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Licensed Electrical & Mechanical Engineer

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1 Licensed Electrical & Mechanical Engineer
Engineering 36 Chp 6: Machines Bruce Mayer, PE Licensed Electrical & Mechanical Engineer

2 Introduction: MultiPiece Structures
For the equilibrium of structures made of several connected parts, the internal forces as well the external forces are considered. In the interaction between connected parts, Newton’s 3rd Law states that the forces of action and reaction between bodies in contact have the same magnitude, same line of action, and opposite sense. Three categories of engineering structures are considered: Frames: contain at least one multi-force member, i.e., a member acted upon by 3 or more forces. Trusses: formed from two-force members, i.e., straight members with end point connections Machines: structures containing moving parts designed to transmit and modify forces.

3 Analysis of Machines Frames and Machines are structures with at least one multiforce member. Frames are designed to support loads and are usually stationary. Machines contain moving parts and are designed to transmit & modify forces. A free body diagram of the complete frame is used to determine the external forces acting on the frame. Internal forces are determined by dismembering the frame and creating free-body diagrams for each component. Forces on two force members have known lines of action but unknown magnitude and sense. Forces on multiforce members have unknown magnitude and line of action. They must be represented with two unknown components. Forces between connected components are equal, have the same line of action, and opposite sense.

4 Pin Equilibrium Consider Actions of Members AD & CF on Pin-C Member CF
Pulls Pin RIGHT Pushes Pin UP Member AD Pulls Pin LEFT Pushes Pin Down FBD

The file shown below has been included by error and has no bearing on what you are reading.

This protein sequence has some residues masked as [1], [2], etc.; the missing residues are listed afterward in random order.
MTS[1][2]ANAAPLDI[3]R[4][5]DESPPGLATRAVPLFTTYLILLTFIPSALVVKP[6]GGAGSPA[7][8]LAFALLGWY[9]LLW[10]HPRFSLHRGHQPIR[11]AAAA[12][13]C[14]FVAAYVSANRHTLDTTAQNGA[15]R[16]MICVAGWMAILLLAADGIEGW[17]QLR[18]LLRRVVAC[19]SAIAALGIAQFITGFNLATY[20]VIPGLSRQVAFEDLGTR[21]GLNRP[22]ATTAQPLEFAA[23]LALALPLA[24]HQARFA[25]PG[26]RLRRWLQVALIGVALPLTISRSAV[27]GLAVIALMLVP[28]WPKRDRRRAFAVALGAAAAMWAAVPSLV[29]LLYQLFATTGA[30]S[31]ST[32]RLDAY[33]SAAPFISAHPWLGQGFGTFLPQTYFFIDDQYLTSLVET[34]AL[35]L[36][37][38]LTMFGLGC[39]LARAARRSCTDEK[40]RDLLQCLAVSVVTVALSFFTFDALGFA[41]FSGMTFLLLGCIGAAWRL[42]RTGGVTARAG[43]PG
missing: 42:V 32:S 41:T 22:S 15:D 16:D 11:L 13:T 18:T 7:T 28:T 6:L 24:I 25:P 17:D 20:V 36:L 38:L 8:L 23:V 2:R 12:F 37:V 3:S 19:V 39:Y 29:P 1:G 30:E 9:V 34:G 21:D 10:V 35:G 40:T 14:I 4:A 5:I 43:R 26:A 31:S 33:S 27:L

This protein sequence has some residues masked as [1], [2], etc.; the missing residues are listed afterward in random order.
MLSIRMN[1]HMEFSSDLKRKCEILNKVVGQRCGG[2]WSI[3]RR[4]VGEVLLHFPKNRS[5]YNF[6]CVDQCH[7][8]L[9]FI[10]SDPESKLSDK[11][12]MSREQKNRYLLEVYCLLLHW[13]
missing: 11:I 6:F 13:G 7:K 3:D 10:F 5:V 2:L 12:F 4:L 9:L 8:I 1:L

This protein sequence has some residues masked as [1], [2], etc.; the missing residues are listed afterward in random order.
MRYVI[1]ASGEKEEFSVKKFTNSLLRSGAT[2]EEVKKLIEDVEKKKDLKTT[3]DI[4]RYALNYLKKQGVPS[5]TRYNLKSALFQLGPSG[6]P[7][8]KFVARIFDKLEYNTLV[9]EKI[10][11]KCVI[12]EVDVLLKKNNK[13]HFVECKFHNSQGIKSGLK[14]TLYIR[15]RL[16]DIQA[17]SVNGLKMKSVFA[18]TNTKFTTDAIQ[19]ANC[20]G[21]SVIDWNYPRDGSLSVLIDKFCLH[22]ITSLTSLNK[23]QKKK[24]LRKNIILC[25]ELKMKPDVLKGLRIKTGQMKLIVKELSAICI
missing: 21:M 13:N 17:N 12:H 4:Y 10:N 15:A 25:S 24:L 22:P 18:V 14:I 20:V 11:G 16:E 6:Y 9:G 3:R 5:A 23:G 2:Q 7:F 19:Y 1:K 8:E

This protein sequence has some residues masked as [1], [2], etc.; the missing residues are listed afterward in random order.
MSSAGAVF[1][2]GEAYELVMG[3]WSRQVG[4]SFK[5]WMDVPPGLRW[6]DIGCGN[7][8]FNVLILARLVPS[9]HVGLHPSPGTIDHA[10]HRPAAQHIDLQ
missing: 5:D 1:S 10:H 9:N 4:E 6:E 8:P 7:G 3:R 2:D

5 Pin Equilibrium Note that Pin-C is in Equilibrium
By ΣFx = ΣFy = 0 The forces on the MEMBERS caused by the Pin are Equal and Opposite as Predicted by Newton’s 3rd Law

6 Machines Machines are structures designed to transmit and modify forces. Their main purpose is to transform input forces into output forces. Given the magnitude of P, determine the magnitude of Q. Create a free-body diagram of the complete machine, including the reaction that the wire exerts. The machine is a nonrigid structure. Use one of the components as a free-body. Taking moments about A,

7 Example: CenterPull Brake
For the Center-Pull Bicycle Brake shown at right find Normal Force Exerted by the BrakePad on the Rim Neglect the brake-opening Spring Force

8 Example: CenterPull Brake
There is a Single cable connecting Pts B, G, & C Thus TGB = TGC The FBD for the Cable Connector The Forces at the connector are CONCURRENT → Particle Applies Take the ΣFy = 0 Note:

9 Example: CenterPull Brake
The ΣFy = 0 at G Use Trig & Geometry to find TBCG The FBD for Brake Arm BAE

10 Example: CenterPull Brake
Find Fnormal by ΣMA = 0 Note Use F∙d to find Moments about A

11 Example: CenterPull Brake

12 Let’s Work This Nice Problem
WhiteBoard Work Let’s Work This Nice Problem Big Ol’ Bolt Cutter ST P9.2.4 => ENGR-36_Lab-19_Fa07_Lec-Notes.ppt For the Cutters with Applied Hand Force, P, Find the Force Applied to the Gripped Bolt

13 ST P9.1.29

14 Pliers (4-pc Structure)
AB is TWO-Force Member





19 Double Toggle Machine

20 Registered Electrical & Mechanical Engineer
Engineering 36 Appendix Bruce Mayer, PE Registered Electrical & Mechanical Engineer

21 Friction-Filled Bearing
Consider Non-Frictionless Bearing From the Diagram r ≡ Brg Radius F ≡ Brg Support Force as determined by Static Analysis If the Brg has non-negligible Friction the Moment that OPPOSES rotation r O F

22 Friction-Filled Bearing
The Rotation Resisting Moment: Where µ ≡ the Bearing’s COEFFICIENT of FRICTION µ Discussed in Detail in Chp08

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